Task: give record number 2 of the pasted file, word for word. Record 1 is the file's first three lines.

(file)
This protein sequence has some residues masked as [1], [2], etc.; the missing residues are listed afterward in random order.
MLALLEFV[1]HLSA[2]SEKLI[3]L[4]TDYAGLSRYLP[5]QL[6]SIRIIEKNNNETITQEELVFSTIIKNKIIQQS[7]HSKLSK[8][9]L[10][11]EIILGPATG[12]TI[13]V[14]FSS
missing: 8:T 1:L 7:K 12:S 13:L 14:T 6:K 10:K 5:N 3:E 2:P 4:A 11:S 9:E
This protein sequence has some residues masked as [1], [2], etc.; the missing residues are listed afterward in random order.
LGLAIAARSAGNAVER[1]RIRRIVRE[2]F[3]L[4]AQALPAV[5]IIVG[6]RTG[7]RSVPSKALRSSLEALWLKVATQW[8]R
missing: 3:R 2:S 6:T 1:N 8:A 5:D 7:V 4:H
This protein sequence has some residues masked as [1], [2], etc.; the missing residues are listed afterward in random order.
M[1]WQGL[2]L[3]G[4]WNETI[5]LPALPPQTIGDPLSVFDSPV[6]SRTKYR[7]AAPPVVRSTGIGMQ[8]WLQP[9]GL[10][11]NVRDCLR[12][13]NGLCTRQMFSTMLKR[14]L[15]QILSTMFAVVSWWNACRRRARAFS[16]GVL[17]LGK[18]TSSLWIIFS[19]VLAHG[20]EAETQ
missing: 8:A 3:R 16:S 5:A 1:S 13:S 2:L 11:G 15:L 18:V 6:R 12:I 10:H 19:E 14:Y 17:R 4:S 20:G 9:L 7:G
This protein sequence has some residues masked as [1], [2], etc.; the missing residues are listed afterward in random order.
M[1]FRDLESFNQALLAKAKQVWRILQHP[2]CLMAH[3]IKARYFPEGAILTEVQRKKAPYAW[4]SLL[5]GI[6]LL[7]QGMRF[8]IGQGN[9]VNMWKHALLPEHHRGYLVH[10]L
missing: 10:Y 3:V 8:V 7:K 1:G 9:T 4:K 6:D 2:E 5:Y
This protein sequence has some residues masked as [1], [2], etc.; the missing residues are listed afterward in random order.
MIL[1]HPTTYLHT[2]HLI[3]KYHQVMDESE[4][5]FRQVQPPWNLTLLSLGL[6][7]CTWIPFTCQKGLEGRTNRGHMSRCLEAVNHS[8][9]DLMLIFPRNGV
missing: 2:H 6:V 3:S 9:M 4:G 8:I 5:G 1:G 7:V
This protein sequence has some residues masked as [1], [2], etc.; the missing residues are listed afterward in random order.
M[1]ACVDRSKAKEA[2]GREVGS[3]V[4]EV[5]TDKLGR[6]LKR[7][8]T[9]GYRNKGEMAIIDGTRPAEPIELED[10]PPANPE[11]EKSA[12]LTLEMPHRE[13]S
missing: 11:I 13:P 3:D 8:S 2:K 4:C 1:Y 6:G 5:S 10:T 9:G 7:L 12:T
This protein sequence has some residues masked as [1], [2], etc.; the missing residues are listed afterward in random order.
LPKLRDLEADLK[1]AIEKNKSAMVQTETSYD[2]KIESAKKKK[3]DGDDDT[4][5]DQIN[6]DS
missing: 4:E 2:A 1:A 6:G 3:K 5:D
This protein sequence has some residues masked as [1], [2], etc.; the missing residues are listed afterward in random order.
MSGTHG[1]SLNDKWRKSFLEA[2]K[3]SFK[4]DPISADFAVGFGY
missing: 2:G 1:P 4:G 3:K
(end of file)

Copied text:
This protein sequence has some residues masked as [1], [2], etc.; the missing residues are listed afterward in random order.
LGLAIAARSAGNAVER[1]RIRRIVRE[2]F[3]L[4]AQALPAV[5]IIVG[6]RTG[7]RSVPSKALRSSLEALWLKVATQW[8]R
missing: 3:R 2:S 6:T 1:N 8:A 5:D 7:V 4:H